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Tweaking the traditional

An Artist Couple Enliven Their Hancock Park Home With Offbeat Collections

August 22, 2004|Barbara Thornburg

Artist Gary Baseman wears many hats--painter, illustrator, producer, author and inventor. He also wears many heads, depending on his mood. Standing in front of his 1920s Hancock Park home, he slips on Toby, a large cat head with unblinking pink eyes that is the model for a "sculpture-toy" that he plans to market next year. "He's your best friend and knows all your best and worst qualities," he says of the fez-topped feline.

Baseman's work, chronicled in his new book "Dumb Luck," blurs high and low art. The same might be said of the decor in the traditional two-story home that he shares with his wife, Mel, an illustrator. Highbrow tufted-leather Ralph Lauren sofas in the living room mingle with gargoyles, devil heads and a Magic 8 Ball. Michelin men grace the top of a 1920s lacquered Chinese table. In the central hall, a tiara-toting rabbit, once part of a kids' shoe-store display, is juxtaposed with a hand-painted French desk and an antique Venetian mirror.

Baseman describes the home's style as "surreal-traditional," and nowhere is that theme more evident than in his art studio and "playroom" at the back of the house. A side wall of closets in the long room is painted with Baseman's strange yet sympathetic characters: Hotchachacha, a flying devil with a penchant for stealing angels' halos; Gefilte, a fish without a midsection; and Toby heads all float in a surreal cosmos of detached hearts and eyeballs.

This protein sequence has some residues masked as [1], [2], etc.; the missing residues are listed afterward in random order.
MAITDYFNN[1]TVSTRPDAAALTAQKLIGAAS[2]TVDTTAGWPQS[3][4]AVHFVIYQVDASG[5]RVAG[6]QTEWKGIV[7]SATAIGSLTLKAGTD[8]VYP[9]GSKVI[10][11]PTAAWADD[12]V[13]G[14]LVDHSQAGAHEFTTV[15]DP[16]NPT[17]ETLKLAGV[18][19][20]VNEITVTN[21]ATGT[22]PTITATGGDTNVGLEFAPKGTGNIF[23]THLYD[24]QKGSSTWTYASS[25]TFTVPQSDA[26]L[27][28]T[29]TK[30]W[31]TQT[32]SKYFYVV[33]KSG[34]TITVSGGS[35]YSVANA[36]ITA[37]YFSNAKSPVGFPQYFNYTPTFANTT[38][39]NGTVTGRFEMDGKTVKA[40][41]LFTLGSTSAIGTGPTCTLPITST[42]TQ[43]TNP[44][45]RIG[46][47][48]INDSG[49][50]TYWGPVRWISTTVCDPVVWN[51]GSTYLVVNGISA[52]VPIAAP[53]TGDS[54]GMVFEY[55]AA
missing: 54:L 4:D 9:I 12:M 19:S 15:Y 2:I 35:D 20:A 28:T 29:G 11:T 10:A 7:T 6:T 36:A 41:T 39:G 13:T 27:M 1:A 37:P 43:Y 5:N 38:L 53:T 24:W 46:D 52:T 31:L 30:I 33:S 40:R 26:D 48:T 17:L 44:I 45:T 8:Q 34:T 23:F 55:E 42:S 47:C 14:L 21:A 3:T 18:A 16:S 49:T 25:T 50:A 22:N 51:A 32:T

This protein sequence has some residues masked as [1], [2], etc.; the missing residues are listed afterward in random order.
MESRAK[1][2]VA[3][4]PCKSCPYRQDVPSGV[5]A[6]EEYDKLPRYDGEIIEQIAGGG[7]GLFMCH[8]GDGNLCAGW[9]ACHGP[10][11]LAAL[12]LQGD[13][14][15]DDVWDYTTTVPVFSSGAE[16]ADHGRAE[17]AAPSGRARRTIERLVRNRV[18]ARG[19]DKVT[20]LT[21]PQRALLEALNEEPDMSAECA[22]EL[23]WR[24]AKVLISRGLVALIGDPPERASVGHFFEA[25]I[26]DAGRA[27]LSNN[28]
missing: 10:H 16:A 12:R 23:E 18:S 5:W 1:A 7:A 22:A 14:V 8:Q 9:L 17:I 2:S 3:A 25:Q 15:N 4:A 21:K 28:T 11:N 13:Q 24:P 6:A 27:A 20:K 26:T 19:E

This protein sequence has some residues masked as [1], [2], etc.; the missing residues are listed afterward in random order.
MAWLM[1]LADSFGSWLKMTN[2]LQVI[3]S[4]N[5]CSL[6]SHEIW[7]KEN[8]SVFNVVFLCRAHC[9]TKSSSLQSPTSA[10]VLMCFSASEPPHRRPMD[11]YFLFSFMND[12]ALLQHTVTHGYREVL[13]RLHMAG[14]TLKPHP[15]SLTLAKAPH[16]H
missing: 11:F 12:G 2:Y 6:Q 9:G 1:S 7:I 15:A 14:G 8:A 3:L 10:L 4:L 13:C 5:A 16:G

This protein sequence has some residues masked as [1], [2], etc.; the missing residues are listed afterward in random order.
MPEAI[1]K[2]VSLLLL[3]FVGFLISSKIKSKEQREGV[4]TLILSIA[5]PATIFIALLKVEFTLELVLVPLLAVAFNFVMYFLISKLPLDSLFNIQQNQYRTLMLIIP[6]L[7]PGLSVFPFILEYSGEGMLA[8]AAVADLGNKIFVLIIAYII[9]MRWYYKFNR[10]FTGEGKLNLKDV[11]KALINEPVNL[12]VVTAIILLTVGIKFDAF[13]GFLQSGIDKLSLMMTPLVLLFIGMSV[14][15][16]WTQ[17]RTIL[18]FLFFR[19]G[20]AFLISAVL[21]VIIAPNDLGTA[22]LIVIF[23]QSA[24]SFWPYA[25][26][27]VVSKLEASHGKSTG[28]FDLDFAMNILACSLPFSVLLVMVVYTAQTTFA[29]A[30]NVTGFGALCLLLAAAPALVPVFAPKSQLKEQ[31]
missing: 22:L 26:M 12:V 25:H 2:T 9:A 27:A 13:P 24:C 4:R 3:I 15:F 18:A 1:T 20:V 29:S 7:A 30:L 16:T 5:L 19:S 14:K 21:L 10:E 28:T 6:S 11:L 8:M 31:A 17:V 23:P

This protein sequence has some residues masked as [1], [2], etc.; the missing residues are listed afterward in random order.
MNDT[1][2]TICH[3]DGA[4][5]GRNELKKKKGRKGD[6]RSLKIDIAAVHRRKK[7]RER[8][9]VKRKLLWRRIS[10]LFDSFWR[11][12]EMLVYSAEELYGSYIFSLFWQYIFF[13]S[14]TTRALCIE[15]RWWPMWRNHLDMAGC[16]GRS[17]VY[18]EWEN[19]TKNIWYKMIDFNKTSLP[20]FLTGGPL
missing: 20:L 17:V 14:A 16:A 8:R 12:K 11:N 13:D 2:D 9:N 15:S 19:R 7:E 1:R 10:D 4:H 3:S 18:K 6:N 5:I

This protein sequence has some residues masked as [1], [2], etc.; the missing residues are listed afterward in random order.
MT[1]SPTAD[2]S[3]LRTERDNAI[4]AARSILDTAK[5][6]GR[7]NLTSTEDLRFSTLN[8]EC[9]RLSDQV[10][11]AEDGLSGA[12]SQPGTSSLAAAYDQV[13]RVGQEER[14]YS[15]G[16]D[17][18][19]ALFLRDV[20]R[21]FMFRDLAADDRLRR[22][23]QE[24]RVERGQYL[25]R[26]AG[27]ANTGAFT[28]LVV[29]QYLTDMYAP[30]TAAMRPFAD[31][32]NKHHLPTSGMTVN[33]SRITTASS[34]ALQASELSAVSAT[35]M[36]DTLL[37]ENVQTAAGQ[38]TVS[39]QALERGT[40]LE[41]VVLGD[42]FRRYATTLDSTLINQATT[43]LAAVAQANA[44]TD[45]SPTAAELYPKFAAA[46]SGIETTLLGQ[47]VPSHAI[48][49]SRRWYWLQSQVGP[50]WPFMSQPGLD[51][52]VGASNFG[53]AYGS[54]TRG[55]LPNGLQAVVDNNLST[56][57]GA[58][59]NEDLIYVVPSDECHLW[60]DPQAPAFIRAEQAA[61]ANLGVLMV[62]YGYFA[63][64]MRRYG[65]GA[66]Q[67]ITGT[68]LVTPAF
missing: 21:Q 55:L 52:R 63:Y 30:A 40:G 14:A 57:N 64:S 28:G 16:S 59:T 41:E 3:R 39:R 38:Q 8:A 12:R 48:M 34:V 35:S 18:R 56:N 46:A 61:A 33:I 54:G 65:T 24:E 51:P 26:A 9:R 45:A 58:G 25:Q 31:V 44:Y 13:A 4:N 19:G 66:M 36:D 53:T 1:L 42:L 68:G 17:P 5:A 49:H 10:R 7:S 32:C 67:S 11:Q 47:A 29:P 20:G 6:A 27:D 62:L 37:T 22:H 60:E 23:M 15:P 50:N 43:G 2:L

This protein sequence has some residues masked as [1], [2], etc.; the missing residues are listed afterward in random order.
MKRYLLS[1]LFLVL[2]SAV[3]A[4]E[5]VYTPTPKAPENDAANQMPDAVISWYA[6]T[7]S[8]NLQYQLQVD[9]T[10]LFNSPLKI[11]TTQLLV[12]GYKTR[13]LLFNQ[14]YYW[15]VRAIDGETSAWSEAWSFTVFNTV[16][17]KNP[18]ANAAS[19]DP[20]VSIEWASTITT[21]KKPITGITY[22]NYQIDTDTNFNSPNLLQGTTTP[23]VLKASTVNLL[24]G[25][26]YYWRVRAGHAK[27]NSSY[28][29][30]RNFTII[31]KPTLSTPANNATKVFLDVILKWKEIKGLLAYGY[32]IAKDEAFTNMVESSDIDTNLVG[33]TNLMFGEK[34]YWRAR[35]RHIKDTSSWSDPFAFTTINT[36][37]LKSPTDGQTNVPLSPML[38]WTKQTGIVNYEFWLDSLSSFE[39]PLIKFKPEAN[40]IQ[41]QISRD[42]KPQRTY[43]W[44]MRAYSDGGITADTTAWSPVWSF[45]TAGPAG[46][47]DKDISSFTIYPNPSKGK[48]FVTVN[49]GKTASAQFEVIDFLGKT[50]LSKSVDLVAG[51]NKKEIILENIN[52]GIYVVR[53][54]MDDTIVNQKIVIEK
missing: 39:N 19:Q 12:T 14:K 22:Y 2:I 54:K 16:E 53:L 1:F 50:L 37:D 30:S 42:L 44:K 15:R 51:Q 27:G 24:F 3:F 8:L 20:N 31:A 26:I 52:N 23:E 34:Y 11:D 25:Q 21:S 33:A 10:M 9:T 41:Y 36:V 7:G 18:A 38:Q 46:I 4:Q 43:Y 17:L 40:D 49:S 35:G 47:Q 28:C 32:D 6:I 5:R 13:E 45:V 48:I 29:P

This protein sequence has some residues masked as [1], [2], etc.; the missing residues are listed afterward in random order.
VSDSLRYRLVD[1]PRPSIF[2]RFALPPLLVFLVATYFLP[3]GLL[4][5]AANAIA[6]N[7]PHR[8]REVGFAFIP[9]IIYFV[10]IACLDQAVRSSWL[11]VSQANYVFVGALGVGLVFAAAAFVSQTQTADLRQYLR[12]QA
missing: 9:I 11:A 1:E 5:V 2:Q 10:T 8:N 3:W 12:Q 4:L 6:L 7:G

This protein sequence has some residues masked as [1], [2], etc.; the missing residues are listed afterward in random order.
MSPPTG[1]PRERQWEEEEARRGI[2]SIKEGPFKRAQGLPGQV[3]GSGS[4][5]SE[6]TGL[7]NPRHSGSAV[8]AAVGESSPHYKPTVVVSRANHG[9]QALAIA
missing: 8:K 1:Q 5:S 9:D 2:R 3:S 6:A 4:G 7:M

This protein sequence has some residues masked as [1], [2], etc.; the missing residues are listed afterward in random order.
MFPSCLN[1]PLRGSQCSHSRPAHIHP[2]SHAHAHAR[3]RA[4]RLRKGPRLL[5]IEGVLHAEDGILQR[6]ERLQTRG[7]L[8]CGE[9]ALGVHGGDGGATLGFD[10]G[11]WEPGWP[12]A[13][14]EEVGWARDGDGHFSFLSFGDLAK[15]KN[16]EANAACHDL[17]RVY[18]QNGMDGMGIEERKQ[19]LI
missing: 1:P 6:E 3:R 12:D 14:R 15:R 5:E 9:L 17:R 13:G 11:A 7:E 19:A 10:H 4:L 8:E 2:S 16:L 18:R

Nearby, two large steel cabinets are chockablock with doll heads and vintage Felix the Cat and Warner Bros. cartoon figures. On the opposite side of the room, a four-drawer chest displays '30s and '40s lingerie mannequins under the gaze of a vintage black cat advertising sign. The couple's real inky-hued kitties--Abracadabra, Big Girl, Little Girl and Itty Bitty--lie about the room.

And the rocket ship next to his drawing board? "It's a wastepaper basket--a Christmas gift from my wife," he explains. "When we met we were both collecting Flash Gordon and Buck Rogers space guns. We have 30 or 40--you never know when aliens are going to break into your house."

The couple's zany collections infuse the large, comfortable home with an edginess that is right up Baseman's back alley. (The cover of his new book features a peg-legged rabbit holding his "lucky" foot.) "We love to juxtapose serious furnishings with unexpected, playful pieces," he says. In the Basemans' surreal world, a dining table topped with a carnival gorilla head and a vase of pink peonies seems perfectly natural.

The artist often uses the whimsical collectibles as his muse. "I'm never alone," he says. "To get a tinkle of inspiration, I just have to turn my head."



Gary Baseman,

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